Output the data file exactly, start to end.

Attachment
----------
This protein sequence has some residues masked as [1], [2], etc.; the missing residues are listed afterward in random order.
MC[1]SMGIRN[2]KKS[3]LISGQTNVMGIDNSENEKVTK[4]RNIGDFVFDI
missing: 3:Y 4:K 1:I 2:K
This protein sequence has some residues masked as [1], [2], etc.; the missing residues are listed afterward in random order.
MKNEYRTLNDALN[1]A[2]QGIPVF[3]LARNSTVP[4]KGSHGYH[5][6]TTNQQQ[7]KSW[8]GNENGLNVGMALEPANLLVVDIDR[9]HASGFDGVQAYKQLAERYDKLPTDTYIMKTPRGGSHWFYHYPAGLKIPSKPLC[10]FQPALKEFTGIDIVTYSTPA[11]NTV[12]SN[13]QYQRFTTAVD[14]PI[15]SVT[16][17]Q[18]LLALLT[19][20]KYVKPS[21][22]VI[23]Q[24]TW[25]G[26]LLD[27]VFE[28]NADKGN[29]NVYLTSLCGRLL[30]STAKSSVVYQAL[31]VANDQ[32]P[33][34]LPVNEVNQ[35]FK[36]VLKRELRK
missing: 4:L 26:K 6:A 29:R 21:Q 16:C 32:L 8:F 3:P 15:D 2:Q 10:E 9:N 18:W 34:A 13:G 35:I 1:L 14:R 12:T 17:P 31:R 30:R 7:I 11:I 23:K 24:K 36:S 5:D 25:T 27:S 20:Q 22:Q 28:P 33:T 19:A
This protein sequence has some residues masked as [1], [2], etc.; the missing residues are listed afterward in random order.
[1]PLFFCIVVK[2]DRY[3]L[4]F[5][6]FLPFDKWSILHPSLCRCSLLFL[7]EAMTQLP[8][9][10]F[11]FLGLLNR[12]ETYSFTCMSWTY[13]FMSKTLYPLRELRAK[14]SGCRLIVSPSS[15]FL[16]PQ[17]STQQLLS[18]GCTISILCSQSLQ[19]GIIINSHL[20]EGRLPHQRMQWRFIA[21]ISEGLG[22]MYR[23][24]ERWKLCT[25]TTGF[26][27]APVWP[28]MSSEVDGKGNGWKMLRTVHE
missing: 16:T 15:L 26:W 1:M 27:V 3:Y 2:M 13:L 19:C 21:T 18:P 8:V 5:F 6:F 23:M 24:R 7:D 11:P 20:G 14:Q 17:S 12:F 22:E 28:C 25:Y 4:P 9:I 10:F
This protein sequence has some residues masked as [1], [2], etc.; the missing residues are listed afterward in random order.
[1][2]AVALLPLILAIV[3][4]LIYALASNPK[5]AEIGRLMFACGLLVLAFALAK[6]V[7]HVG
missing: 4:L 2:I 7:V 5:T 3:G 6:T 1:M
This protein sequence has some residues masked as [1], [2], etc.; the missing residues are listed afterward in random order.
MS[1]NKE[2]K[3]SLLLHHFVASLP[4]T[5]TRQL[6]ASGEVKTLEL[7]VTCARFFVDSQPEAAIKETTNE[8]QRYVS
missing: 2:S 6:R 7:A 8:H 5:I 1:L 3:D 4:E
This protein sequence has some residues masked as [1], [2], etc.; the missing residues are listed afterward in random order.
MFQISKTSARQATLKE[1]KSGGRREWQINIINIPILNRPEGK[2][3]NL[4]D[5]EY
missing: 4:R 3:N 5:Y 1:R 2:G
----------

This protein sequence has some residues masked as [1], [2], etc.; the missing residues are listed afterward in random order.
MC[1]SMGIRN[2]KKS[3]LISGQTNVMGIDNSENEKVTK[4]RNIGDFVFDI
missing: 3:Y 4:K 1:I 2:K
This protein sequence has some residues masked as [1], [2], etc.; the missing residues are listed afterward in random order.
MKNEYRTLNDALN[1]A[2]QGIPVF[3]LARNSTVP[4]KGSHGYH[5][6]TTNQQQ[7]KSW[8]GNENGLNVGMALEPANLLVVDIDR[9]HASGFDGVQAYKQLAERYDKLPTDTYIMKTPRGGSHWFYHYPAGLKIPSKPLC[10]FQPALKEFTGIDIVTYSTPA[11]NTV[12]SN[13]QYQRFTTAVD[14]PI[15]SVT[16][17]Q[18]LLALLT[19][20]KYVKPS[21][22]VI[23]Q[24]TW[25]G[26]LLD[27]VFE[28]NADKGN[29]NVYLTSLCGRLL[30]STAKSSVVYQAL[31]VANDQ[32]P[33][34]LPVNEVNQ[35]FK[36]VLKRELRK
missing: 4:L 26:K 6:A 29:R 21:Q 16:C 32:L 8:F 3:P 15:D 2:Q 10:E 9:N 18:W 34:A 13:G 35:I 1:L 14:R 12:T 17:P 31:R 30:R 7:I 11:I 23:K 24:K 36:S 5:D 25:T 27:S 20:Q 22:Q 28:P 33:T 19:A
This protein sequence has some residues masked as [1], [2], etc.; the missing residues are listed afterward in random order.
[1]PLFFCIVVK[2]DRY[3]L[4]F[5][6]FLPFDKWSILHPSLCRCSLLFL[7]EAMTQLP[8][9][10]F[11]FLGLLNR[12]ETYSFTCMSWTY[13]FMSKTLYPLRELRAK[14]SGCRLIVSPSS[15]FL[16]PQ[17]STQQLLS[18]GCTISILCSQSLQ[19]GIIINSHL[20]EGRLPHQRMQWRFIA[21]ISEGLG[22]MYR[23][24]ERWKLCT[25]TTGF[26][27]APVWP[28]MSSEVDGKGNGWKMLRTVHE
missing: 16:T 15:L 26:W 1:M 27:V 3:Y 2:M 13:L 19:C 21:T 18:P 8:V 5:F 6:F 23:M 24:R 7:D 11:P 20:G 14:Q 17:S 12:F 22:E 28:C 25:Y 4:P 9:I 10:F
This protein sequence has some residues masked as [1], [2], etc.; the missing residues are listed afterward in random order.
[1][2]AVALLPLILAIV[3][4]LIYALASNPK[5]AEIGRLMFACGLLVLAFALAK[6]V[7]HVG
missing: 4:L 2:I 7:V 5:T 3:G 6:T 1:M
This protein sequence has some residues masked as [1], [2], etc.; the missing residues are listed afterward in random order.
MS[1]NKE[2]K[3]SLLLHHFVASLP[4]T[5]TRQL[6]ASGEVKTLEL[7]VTCARFFVDSQPEAAIKETTNE[8]QRYVS
missing: 2:S 6:R 7:A 8:H 5:I 1:L 3:D 4:E
This protein sequence has some residues masked as [1], [2], etc.; the missing residues are listed afterward in random order.
MFQISKTSARQATLKE[1]KSGGRREWQINIINIPILNRPEGK[2][3]NL[4]D[5]EY
missing: 4:R 3:N 5:Y 1:R 2:G